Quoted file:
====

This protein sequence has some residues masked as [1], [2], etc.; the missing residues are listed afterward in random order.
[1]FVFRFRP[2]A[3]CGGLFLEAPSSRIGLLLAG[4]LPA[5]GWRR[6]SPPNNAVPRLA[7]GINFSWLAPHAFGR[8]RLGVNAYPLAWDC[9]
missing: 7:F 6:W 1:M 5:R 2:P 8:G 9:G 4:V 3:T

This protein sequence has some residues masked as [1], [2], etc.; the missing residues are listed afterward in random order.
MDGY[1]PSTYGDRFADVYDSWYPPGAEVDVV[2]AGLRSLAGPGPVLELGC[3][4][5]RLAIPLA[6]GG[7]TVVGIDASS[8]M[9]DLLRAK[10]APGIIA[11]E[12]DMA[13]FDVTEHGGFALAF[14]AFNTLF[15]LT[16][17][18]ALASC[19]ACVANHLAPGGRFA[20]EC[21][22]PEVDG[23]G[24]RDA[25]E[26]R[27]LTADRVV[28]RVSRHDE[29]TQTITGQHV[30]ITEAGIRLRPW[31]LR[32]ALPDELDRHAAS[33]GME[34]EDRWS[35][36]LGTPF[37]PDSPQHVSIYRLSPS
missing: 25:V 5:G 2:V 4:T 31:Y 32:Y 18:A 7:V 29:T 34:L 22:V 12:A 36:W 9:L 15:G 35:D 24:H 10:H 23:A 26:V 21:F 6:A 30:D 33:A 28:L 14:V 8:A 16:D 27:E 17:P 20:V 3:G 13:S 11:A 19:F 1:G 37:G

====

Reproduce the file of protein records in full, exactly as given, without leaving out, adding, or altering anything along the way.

This protein sequence has some residues masked as [1], [2], etc.; the missing residues are listed afterward in random order.
[1]FVFRFRP[2]A[3]CGGLFLEAPSSRIGLLLAG[4]LPA[5]GWRR[6]SPPNNAVPRLA[7]GINFSWLAPHAFGR[8]RLGVNAYPLAWDC[9]
missing: 7:F 6:W 1:M 5:R 2:P 8:G 9:G 4:V 3:T

This protein sequence has some residues masked as [1], [2], etc.; the missing residues are listed afterward in random order.
MDGY[1]PSTYGDRFADVYDSWYPPGAEVDVV[2]AGLRSLAGPGPVLELGC[3][4][5]RLAIPLA[6]GG[7]TVVGIDASS[8]M[9]DLLRAK[10]APGIIA[11]E[12]DMA[13]FDVTEHGGFALAF[14]AFNTLF[15]LT[16][17][18]ALASC[19]ACVANHLAPGGRFA[20]EC[21][22]PEVDG[23]G[24]RDA[25]E[26]R[27]LTADRVV[28]RVSRHDE[29]TQTITGQHV[30]ITEAGIRLRPW[31]LR[32]ALPDELDRHAAS[33]GME[34]EDRWS[35][36]LGTPF[37]PDSPQHVSIYRLSPS
missing: 25:V 5:G 2:V 4:T 31:Y 32:Y 18:A 7:V 29:T 34:L 22:V 12:A 36:W 9:L 15:G 35:D 24:H 10:H 23:A 26:V 21:F 6:A 30:D 33:A 28:L 14:V 8:A 16:D 27:E 17:P 20:V 3:G 13:S 11:A 19:F 1:G 37:G